Shooting the iron sights with precision was surprisingly easy. Depending on exactly where you mount the front sight, you’re going to get about a 14-inch sight radius, which starts to approach rifle territory. This extra long sight picture, combined with the sharp flat black blades and notches, is easy to shoot, even for aging eyes. The front sight is about a mile and a half in front of your face.
This gun is not so heavy as to prevent a two-handed hold, but the bipod will spoil you. Rest it on a table, nearby log, or even the ground, and your ability to make precise shots magnifies ten-fold. The bipod is heavy duty enough that you can apply forward pressure against the legs to gain stability. I didn’t worry about bending or breaking anything.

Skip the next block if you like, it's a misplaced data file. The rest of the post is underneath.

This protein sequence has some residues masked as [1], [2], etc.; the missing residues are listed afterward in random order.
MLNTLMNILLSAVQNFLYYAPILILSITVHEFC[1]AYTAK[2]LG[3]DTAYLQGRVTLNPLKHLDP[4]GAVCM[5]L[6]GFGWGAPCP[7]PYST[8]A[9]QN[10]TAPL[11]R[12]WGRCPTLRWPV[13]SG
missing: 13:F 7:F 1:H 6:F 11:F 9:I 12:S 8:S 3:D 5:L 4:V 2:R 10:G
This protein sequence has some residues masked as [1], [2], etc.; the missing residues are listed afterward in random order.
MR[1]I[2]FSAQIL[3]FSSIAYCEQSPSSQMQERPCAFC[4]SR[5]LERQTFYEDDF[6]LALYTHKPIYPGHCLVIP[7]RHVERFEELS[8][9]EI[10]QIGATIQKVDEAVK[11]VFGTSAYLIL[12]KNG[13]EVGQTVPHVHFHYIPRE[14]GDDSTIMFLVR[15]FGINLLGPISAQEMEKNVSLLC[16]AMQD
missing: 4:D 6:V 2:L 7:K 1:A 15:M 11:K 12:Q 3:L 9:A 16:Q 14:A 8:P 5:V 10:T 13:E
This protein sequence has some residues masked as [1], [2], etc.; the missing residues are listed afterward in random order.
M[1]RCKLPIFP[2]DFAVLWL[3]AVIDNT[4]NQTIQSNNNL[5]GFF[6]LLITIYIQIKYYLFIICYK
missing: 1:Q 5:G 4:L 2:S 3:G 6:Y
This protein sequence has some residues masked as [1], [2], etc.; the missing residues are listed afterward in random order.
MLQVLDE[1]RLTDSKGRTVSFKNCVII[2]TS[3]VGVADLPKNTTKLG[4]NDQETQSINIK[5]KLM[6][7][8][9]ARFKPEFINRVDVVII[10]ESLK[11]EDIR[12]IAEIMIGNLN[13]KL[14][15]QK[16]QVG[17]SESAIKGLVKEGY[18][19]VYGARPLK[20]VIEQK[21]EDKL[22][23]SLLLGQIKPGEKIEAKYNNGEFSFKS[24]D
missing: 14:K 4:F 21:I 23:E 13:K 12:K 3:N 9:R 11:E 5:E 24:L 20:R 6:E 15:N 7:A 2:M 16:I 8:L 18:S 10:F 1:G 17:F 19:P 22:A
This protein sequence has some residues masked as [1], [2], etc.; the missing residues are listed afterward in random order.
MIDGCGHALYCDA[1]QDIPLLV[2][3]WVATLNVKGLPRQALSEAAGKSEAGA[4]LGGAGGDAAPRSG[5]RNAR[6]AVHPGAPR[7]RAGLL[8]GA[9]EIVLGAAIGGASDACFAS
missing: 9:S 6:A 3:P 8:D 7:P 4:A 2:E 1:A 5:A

The action was silky smooth right out of the box, as I would expect from a Performance Center gun. Even with the tiny, and sometimes finicky, .17 HMR cartridges, the ejector operated without fail. I have yet to get a cartridge rim stuck under the ejector star.
Cleanliness is next to Godliness
.17 HMR is a tiny cartridge. As a result, the cylinder holes are also tiny, as is the ejector star. In fact, all the internals are tiny. Tolerances are tight, so it’s extra important to make sure the 647 is clean. When everything is small, there’s just not much room for slop. Check the chambers to make sure there’s no gunk in there that will interfere with proper headspacing of the diminutive .17 HMR cartridge. Dirt can push the cartridge back a bit, causing friction with the breech face. If you feel any unusual tightness in rotation of the cylinder, check for debris under the ejector star. It’s a simple case of knowing your gun and keeping it clean.